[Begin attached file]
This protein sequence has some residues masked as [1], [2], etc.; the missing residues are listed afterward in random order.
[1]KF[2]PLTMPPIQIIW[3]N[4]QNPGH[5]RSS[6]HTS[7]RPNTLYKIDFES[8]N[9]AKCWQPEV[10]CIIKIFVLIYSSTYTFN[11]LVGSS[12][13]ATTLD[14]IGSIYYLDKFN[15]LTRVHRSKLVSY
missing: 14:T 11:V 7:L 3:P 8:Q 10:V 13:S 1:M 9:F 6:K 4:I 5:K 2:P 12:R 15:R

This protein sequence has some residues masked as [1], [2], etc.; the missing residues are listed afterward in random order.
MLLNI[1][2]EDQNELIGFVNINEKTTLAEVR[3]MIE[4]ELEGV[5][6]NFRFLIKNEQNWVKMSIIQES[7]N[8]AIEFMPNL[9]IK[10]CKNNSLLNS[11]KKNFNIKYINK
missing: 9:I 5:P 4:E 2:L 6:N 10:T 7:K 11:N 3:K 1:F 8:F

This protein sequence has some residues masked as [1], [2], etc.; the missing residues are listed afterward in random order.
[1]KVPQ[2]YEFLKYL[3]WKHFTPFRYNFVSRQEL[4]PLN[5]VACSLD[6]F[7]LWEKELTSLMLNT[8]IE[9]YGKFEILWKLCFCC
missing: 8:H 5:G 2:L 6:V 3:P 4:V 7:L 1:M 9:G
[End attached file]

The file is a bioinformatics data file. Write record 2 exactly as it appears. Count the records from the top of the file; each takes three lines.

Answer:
This protein sequence has some residues masked as [1], [2], etc.; the missing residues are listed afterward in random order.
MLLNI[1][2]EDQNELIGFVNINEKTTLAEVR[3]MIE[4]ELEGV[5][6]NFRFLIKNEQNWVKMSIIQES[7]N[8]AIEFMPNL[9]IK[10]CKNNSLLNS[11]KKNFNIKYINK
missing: 9:I 5:P 4:E 2:L 6:N 10:T 7:K 11:N 3:K 1:F 8:F